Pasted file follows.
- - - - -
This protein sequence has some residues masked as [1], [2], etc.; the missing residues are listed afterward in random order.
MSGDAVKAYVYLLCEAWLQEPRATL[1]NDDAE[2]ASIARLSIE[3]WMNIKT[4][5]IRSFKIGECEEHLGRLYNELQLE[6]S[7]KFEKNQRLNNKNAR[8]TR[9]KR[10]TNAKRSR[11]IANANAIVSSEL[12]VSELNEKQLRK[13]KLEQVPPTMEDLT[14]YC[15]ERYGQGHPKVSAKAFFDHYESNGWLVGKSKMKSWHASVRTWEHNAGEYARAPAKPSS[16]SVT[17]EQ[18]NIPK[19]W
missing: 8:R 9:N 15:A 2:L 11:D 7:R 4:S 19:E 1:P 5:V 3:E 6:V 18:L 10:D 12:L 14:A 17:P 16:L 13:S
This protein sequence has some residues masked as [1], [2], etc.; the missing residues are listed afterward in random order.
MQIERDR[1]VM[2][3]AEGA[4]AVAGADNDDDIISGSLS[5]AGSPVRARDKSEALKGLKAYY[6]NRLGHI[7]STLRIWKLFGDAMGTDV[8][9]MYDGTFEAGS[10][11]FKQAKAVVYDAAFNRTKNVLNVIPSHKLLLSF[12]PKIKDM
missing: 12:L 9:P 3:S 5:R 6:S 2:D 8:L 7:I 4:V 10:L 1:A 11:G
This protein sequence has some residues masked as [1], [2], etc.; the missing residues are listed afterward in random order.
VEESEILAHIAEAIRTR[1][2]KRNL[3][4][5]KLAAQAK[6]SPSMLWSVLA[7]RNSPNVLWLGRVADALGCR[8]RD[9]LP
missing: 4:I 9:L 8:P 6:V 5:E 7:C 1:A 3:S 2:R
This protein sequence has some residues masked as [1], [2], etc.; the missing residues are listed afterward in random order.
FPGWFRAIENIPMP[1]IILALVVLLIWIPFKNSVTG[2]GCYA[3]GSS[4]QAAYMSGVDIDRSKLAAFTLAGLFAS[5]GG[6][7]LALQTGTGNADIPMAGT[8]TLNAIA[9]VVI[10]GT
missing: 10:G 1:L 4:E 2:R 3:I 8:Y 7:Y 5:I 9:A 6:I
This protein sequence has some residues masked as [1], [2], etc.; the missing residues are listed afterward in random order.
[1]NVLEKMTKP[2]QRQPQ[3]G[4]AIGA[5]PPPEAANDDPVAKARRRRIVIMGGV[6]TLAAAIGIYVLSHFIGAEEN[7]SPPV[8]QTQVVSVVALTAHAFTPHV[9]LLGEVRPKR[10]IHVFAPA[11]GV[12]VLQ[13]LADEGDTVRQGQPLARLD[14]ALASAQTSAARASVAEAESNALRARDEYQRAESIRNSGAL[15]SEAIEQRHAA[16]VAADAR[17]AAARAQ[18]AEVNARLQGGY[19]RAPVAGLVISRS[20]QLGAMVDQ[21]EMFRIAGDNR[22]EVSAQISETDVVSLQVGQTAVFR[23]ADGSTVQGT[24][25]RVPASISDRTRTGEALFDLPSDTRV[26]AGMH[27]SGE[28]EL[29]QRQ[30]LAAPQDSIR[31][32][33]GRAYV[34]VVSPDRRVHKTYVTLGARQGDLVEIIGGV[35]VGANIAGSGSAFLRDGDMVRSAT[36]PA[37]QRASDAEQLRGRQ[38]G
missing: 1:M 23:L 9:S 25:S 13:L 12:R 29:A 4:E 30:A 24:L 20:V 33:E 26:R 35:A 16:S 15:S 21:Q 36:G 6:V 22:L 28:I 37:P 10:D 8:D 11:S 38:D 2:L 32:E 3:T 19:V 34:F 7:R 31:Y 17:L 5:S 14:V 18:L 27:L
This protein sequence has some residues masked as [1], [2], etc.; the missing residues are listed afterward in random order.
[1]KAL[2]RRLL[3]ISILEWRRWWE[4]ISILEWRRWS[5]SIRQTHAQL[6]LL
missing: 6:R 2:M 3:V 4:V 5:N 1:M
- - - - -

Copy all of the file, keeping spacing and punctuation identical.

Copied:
This protein sequence has some residues masked as [1], [2], etc.; the missing residues are listed afterward in random order.
MSGDAVKAYVYLLCEAWLQEPRATL[1]NDDAE[2]ASIARLSIE[3]WMNIKT[4][5]IRSFKIGECEEHLGRLYNELQLE[6]S[7]KFEKNQRLNNKNAR[8]TR[9]KR[10]TNAKRSR[11]IANANAIVSSEL[12]VSELNEKQLRK[13]KLEQVPPTMEDLT[14]YC[15]ERYGQGHPKVSAKAFFDHYESNGWLVGKSKMKSWHASVRTWEHNAGEYARAPAKPSS[16]SVT[17]EQ[18]NIPK[19]W
missing: 8:R 9:N 15:A 2:L 11:D 7:R 4:S 19:E 1:P 5:V 3:E 6:V 18:L 10:D 12:L 14:A 17:P 16:L 13:S
This protein sequence has some residues masked as [1], [2], etc.; the missing residues are listed afterward in random order.
MQIERDR[1]VM[2][3]AEGA[4]AVAGADNDDDIISGSLS[5]AGSPVRARDKSEALKGLKAYY[6]NRLGHI[7]STLRIWKLFGDAMGTDV[8][9]MYDGTFEAGS[10][11]FKQAKAVVYDAAFNRTKNVLNVIPSHKLLLSF[12]PKIKDM
missing: 12:L 9:P 3:S 5:R 6:S 2:D 8:L 7:I 4:V 10:L 1:A 11:G
This protein sequence has some residues masked as [1], [2], etc.; the missing residues are listed afterward in random order.
VEESEILAHIAEAIRTR[1][2]KRNL[3][4][5]KLAAQAK[6]SPSMLWSVLA[7]RNSPNVLWLGRVADALGCR[8]RD[9]LP
missing: 4:I 9:L 8:P 6:V 5:E 7:C 1:A 3:S 2:R
This protein sequence has some residues masked as [1], [2], etc.; the missing residues are listed afterward in random order.
FPGWFRAIENIPMP[1]IILALVVLLIWIPFKNSVTG[2]GCYA[3]GSS[4]QAAYMSGVDIDRSKLAAFTLAGLFAS[5]GG[6][7]LALQTGTGNADIPMAGT[8]TLNAIA[9]VVI[10]GT
missing: 10:G 1:L 4:E 2:R 3:I 8:Y 7:Y 5:I 9:A 6:I
This protein sequence has some residues masked as [1], [2], etc.; the missing residues are listed afterward in random order.
[1]NVLEKMTKP[2]QRQPQ[3]G[4]AIGA[5]PPPEAANDDPVAKARRRRIVIMGGV[6]TLAAAIGIYVLSHFIGAEEN[7]SPPV[8]QTQVVSVVALTAHAFTPHV[9]LLGEVRPKR[10]IHVFAPA[11]GV[12]VLQ[13]LADEGDTVRQGQPLARLD[14]ALASAQTSAARASVAEAESNALRARDEYQRAESIRNSGAL[15]SEAIEQRHAA[16]VAADAR[17]AAARAQ[18]AEVNARLQGGY[19]RAPVAGLVISRS[20]QLGAMVDQ[21]EMFRIAGDNR[22]EVSAQISETDVVSLQVGQTAVFR[23]ADGSTVQGT[24][25]RVPASISDRTRTGEALFDLPSDTRV[26]AGMH[27]SGE[28]EL[29]QRQ[30]LAAPQDSIR[31][32][33]GRAYV[34]VVSPDRRVHKTYVTLGARQGDLVEIIGGV[35]VGANIAGSGSAFLRDGDMVRSAT[36]PA[37]QRASDAEQLRGRQ[38]G
missing: 1:M 23:L 9:S 25:S 13:L 12:R 29:A 4:E 30:A 24:L 20:V 33:E 26:R 35:A 16:S 15:S 21:Q 36:G 6:V 22:L 28:I 37:P 10:D 8:D 11:S 38:D 2:L 32:E 3:T 19:V 34:F 7:R 31:Y 17:L 5:S 14:V 18:L 27:L
This protein sequence has some residues masked as [1], [2], etc.; the missing residues are listed afterward in random order.
[1]KAL[2]RRLL[3]ISILEWRRWWE[4]ISILEWRRWS[5]SIRQTHAQL[6]LL
missing: 6:R 2:M 3:V 4:V 5:N 1:M